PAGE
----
Wednesday, January 6, 2010

What comes next?

Now that I have successfully written a complete story and decided that I am a writer, what comes next? Research. There is so much to learn about this industry. Luckily, there are lots of resources available to help any aspiring writer. Last month I began 'collecting' blogs and websites that I feel to be informative and enjoyable dealing with the world of writing and publishing. The idea is to educate myself with the terminology, process and secrets of the trade to gain every possible advantage. I've also been reading how to books on writing, editing, submitting, and getting published. There are so many great books and sites out there, and I know that I've only scratched the surface, but here are some of my favorites so far.

Books:
  • Worlds of Wonder: How to Write Science Fiction and Fantasy by David Gerrold Science fiction "is about what's possible," while "fantasy is about what's not." Writing for both these genres is a lot like "playing with a set of Lego bricks," Gerrold says: you're creating your own world, but you have to work within a logical framework.
  • Characters and Viewpoint (Elements of Fiction Writing) by Orson Scott Card Orson Scott Card presents practical, in-depth instruction on how fiction writers can make the best choices in creating characters and handling viewpoint. The author shows how to put original yet realistic people into fiction.
  • The First Five Pages: A Writers Guide to Staying Out of the Rejection Pile by Noah Lukeman The difference between The First Five Pages and most books on writing is that the others are written by teachers and writers. This one comes from a literary agent--one whose clients include Pulitzer Prize nominees, New York Times bestselling authors, Pushcart Prize recipients, and American Book Award winners. Noah Lukeman is not trying to impart the finer points of writing well. He wants to teach you "how to identify and avoid bad writing," so that your manuscript doesn't come boomeranging back to you in that self-addressed, stamped envelope. (I LOVED this book!)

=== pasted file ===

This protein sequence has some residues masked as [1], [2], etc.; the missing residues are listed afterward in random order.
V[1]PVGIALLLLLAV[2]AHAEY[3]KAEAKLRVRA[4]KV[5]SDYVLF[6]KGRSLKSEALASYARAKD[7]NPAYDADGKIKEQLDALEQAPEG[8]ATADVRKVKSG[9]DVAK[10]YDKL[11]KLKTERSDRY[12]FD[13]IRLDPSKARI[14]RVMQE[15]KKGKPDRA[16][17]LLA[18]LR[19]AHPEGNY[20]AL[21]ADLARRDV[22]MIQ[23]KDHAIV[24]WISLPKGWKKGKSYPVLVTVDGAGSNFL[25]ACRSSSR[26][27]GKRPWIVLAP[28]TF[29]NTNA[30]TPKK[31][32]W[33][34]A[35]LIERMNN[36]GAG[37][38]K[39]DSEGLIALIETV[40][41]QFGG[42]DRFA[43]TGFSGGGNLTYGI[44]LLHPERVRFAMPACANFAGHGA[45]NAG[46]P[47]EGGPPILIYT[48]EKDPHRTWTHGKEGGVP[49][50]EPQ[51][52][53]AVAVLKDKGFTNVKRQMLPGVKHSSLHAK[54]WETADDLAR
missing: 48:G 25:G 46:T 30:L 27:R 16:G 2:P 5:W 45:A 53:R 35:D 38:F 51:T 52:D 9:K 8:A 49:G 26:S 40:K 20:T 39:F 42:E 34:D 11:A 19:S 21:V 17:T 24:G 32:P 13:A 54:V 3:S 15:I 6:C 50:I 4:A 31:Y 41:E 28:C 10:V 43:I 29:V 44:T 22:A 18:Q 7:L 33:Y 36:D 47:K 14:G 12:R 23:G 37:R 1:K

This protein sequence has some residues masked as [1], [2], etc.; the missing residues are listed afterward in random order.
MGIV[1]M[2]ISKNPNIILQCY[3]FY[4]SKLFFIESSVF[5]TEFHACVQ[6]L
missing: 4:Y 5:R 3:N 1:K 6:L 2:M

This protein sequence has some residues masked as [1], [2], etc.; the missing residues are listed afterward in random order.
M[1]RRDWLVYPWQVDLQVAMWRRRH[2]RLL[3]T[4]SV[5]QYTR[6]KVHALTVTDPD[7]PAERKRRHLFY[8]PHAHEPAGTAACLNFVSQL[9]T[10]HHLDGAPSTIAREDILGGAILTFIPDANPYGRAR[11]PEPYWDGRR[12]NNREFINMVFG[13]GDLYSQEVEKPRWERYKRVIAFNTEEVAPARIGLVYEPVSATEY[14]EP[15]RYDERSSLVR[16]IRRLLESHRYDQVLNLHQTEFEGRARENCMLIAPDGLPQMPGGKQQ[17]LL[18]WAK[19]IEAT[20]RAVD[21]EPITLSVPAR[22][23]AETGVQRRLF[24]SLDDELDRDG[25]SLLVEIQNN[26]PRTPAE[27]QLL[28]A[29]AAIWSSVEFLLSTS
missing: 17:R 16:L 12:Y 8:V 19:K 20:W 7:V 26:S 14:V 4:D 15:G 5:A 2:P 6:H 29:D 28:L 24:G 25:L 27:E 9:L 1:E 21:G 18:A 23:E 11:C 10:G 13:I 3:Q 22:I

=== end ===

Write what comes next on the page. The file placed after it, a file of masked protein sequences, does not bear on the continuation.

• Self-Editing for Fiction Writers, 2nd Edition: How to edit yourself into print by Renni Browne, Dave King Renni Browne, veteran of William Morrow and other publishers, founded the Editorial Department in 1980 to teach fiction writers the techniques professional editors (many of whom have gone independent) use to prepare a manuscript for publication. In this book, she and senior editor Dave King share their accumulated expertise in a series of brilliantly compact lessons.
  • Formatting and Submitting Your Manuscript by Chuck Sambuchino Featuring more than 100 example query letters, proposals, and synopses, the 3rd edition of Formatting & Submitting Your Manuscript gives you more detailed and concrete instruction than ever before! This new edition features expanded instruction for e-mail submissions, updated formatting and submitting guidelines, insider tips from agents and editors, and much more. Increase your chances of publication by submitting your manuscript the right way--let this book be your guide.
Blogs and Websites:
I was about to make a big list and remembered that I've already done that! See the sidebar. The Nathan Bransford is one of my favorites. You can also join his forums to converse with other writers. And then there is Scott Westerfeld whom I adore (Uglies, The Midnighters, Peeps, So Yesterday)! He also has a new forum and a new steampunk book out called Leviathan (now out in the US). I'm on the wait list at the library.

I have recently found some new blogs that I have not added to the sidebar as yet. Here are a few that I am browsing.

Daily Writing Tips
Mike's Writing Workshop
Writing Forward

So, now I am working on making my book as close to perfect as possible before approaching an agent. This is where the really hard work starts, and it is my focus for the next three or four months. By the summer I hope to be at the point to take the first and perhaps most terrifying step--trying to get a recommendation or two from some of my favorite authors. My understanding is that if you can get a well known author in your genre to read your work and give it a thumbs up, you will have a better chance of having your manuscript looked at. Remember, according to "The First Five Pages" an agents job is to see how many books they can toss from their pile.

Anyway, I think this sounds more terrifying than approaching complete strangers (the agents), because I would query an author that I have a relationship with through my years of reading. I have already picked a handful of authors that I love and respect their work. My biggest problem is getting past the "who am I to bother them?" syndrome. I know they are busy and probably get asked "favors" all the time by us new aspiring writers. Then again, they seem so normal and personable on their blogs... Eh, it all comes back to what do I have to lose? Nothing.

Now, to stop reading and get back to writing...

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